And that would be so appropriate, considering that the name of LA’s northern suburb is derived from St. Clare — which is the title that Chiara Offreduccio received when she was canonized in 1255, two years after she died.
Yes, as an 18-year-old, the future St. Clare left her wealth and privilege and joined her more famous Assisi contemporary, Francis, to serve the poor. The nuns of Clare’s order are still unofficially known as “the Poor Clares.”
Does playwright Atik’s use of modern jargon, in order to enliven a musty historical character. sound familiar? Are you aware of “Hamilton,” another show that is currently playing in LA? It also popularized the precedent of casting actors of color as historical figures who definitely would not have been people of color, way back when.
The same type of casting occurs, at least in the title role, in Alana Dietze’s superb staging of the premiere of “Poor Clare,” for Echo Theater Company at Atwater Village Theatre. Jordan Hull, who is African-American, confidently plays that part, with a sharp sense of nuance. Michael Sturgis, who is white, plays Francis, but this Francis speaks with surprising acerbity, not endless patience. This is not a religious-school pageant.
In fact, considering the subject matter’s potential for stifling piety, playwright Atik’s conjuring of sly amusement is welcome and essential. Yet the contemporary resonances aren’t restricted to the droll speech patterns. At the end, Clare begins Francis’ famous “make me an instrument of your peace” prayer, but its temporal framework expands to include a few specific comments about conditions in our world today.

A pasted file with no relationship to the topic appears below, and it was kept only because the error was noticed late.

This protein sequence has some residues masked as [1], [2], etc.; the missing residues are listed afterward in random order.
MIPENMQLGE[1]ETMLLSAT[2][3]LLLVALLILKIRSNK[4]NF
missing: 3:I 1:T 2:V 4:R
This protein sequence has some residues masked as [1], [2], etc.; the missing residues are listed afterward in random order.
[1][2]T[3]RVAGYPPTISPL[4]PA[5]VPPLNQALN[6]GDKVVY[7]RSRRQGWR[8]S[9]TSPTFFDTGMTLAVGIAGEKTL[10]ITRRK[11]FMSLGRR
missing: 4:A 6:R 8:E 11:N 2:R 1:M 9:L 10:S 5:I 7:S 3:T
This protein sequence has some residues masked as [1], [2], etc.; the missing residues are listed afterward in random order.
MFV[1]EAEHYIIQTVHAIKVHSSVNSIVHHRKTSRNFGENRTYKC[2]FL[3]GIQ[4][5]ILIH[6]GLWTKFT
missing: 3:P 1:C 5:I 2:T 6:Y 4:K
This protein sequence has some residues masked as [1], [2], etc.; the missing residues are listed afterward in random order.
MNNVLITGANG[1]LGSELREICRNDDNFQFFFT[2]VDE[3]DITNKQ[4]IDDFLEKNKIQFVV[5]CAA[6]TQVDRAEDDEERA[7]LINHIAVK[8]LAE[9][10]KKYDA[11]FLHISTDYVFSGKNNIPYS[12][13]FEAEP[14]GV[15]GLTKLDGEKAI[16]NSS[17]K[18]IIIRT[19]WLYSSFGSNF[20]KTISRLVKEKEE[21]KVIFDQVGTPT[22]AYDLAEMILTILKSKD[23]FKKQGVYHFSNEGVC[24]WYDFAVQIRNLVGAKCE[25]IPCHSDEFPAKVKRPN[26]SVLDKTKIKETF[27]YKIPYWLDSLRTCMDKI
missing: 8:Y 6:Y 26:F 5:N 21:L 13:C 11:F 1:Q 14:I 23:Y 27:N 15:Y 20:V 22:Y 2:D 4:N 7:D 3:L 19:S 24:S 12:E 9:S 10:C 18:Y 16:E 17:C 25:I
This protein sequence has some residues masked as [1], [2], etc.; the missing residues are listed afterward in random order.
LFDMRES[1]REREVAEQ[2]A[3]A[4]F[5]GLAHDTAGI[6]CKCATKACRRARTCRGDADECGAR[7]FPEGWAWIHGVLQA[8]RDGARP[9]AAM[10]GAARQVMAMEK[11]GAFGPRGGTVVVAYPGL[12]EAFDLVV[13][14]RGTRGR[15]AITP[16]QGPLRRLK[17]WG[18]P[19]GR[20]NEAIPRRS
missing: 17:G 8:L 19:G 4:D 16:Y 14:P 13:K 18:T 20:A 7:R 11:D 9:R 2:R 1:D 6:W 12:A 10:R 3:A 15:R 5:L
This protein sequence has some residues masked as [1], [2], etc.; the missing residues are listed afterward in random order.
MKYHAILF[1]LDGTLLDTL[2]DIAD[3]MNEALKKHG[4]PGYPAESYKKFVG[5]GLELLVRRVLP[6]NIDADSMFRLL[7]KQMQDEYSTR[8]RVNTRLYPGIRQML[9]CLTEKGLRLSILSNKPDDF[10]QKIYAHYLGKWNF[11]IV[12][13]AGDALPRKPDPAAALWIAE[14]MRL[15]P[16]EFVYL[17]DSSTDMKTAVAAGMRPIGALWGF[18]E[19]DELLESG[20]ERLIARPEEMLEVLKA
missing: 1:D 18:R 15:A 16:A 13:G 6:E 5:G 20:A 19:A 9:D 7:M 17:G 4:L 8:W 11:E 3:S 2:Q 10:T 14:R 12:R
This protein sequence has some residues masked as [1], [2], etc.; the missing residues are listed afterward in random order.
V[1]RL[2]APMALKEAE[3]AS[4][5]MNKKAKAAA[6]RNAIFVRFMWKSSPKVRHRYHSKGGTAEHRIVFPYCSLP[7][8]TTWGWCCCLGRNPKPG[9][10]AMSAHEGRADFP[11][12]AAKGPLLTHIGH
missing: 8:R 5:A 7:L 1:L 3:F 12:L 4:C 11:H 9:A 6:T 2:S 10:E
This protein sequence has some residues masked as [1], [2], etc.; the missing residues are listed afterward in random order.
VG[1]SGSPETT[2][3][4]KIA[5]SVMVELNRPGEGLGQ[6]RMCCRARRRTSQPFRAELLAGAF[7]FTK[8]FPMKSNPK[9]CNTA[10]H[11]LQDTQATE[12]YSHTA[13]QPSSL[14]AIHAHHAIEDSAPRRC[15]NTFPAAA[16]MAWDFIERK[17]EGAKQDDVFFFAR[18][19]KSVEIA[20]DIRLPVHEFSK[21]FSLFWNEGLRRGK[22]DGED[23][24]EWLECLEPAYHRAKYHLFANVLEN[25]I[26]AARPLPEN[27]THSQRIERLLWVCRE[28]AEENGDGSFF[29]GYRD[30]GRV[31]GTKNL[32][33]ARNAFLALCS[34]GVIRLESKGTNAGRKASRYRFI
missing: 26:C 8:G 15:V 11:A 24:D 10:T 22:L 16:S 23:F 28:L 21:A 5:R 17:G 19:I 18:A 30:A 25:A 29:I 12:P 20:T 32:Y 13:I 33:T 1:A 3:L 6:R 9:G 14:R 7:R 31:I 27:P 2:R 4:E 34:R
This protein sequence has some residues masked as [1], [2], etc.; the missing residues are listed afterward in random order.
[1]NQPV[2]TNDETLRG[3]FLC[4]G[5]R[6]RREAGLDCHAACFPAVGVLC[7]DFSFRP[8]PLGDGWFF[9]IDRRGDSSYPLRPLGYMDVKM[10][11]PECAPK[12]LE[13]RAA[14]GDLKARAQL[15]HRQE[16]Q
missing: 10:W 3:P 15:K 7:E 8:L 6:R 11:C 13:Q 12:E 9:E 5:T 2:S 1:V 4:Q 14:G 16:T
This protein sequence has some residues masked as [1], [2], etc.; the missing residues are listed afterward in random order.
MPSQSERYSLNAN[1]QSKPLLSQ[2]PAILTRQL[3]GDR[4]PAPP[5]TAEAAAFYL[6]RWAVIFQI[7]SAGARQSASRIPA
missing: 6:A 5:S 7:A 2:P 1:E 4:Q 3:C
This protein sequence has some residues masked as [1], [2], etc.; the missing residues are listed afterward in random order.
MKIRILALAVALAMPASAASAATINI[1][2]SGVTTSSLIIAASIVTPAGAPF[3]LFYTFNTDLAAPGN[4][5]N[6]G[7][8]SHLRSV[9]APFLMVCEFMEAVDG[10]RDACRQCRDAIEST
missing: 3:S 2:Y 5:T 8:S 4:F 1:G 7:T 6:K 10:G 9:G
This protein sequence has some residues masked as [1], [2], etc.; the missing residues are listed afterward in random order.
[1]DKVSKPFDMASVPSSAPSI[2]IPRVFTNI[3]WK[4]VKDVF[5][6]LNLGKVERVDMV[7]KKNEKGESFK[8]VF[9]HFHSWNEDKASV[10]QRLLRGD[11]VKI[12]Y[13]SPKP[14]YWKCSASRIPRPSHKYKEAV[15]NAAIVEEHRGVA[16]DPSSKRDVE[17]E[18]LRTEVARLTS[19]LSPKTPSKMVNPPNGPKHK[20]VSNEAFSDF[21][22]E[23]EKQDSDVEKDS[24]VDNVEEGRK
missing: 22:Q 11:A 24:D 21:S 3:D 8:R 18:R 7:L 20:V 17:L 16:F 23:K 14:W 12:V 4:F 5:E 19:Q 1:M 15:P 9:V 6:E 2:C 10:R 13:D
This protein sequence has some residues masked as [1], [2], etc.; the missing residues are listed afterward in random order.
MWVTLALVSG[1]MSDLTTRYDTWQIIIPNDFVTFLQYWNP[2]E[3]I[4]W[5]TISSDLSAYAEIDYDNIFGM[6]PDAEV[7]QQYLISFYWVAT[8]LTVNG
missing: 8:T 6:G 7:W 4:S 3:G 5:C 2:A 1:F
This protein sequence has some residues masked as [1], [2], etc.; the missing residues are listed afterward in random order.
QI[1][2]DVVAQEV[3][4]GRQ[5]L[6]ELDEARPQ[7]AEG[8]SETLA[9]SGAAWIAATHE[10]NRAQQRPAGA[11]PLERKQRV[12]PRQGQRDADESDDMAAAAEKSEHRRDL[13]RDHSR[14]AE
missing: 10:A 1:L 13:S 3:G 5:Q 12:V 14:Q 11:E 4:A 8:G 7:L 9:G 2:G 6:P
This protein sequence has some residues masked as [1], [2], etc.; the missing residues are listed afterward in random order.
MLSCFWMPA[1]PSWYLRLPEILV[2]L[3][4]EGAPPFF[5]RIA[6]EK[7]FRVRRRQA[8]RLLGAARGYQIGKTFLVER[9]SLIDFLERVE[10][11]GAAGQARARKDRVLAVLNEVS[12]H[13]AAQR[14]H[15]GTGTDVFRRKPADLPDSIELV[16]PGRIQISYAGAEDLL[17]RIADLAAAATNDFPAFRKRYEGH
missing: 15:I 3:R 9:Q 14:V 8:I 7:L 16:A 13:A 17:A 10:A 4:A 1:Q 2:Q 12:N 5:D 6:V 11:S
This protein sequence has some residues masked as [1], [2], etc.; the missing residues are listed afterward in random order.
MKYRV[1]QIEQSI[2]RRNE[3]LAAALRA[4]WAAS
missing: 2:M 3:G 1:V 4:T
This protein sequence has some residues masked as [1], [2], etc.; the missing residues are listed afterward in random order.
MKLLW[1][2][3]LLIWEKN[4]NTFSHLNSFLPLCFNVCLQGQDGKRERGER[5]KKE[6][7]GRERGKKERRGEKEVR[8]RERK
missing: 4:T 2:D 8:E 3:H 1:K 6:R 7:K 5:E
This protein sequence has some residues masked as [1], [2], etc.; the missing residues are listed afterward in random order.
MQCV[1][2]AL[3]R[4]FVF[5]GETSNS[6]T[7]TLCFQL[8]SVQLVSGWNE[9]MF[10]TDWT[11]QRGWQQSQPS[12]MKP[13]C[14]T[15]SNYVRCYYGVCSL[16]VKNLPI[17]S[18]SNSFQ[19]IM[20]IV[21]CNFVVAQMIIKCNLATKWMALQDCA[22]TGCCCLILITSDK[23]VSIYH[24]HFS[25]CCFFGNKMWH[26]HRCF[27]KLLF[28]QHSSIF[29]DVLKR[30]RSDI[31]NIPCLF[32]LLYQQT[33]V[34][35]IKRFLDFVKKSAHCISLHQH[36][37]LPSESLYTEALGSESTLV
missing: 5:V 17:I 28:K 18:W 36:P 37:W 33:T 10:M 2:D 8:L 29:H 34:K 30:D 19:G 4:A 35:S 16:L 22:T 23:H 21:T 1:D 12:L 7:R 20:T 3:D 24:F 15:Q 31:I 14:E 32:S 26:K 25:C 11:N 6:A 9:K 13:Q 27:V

Instead of braiding these 21st-century updates throughout the play, Atik is smart to save them mostly for the ending. They land “Poor Clare” on a more provocative plane as we exit. This is a play that will make you chuckle inside the theater and then think more deeply about your own response to the homelessness encircling us, after you’ve left.
Could “Alley of Misfits,” a Loft Ensemble production in North Hollywood, offer a look at the contemporary homeless, for those who prefer realism on this subject? Sorry, it strays too far away from its two homeless characters into the lives of the non-homeless who pass through the New York alley they share.
‘Children’ should be seen…and heard
However, if you’re looking for a seemingly small slice of realism that nevertheless offers a huge and troubling perspective on contemporary concerns, check out Lucy Kirkwood’s “The Children,” at the Fountain Theatre. Director Simon Levy’s terrific cast makes every moment matter in this provocative play.
It’s set on the east coast of England after a nuclear accident at a power plant has caused severe damage and danger, abetted by the rising sea. Living nearby are Hazel (Lily Knight) and Robin (Ron Bottitta), married scientists who retired from jobs at the plant. Suddenly they’re visited by Rose (Elizabeth Elias Huffman), another ex-colleague with whom they have a somewhat complicated past.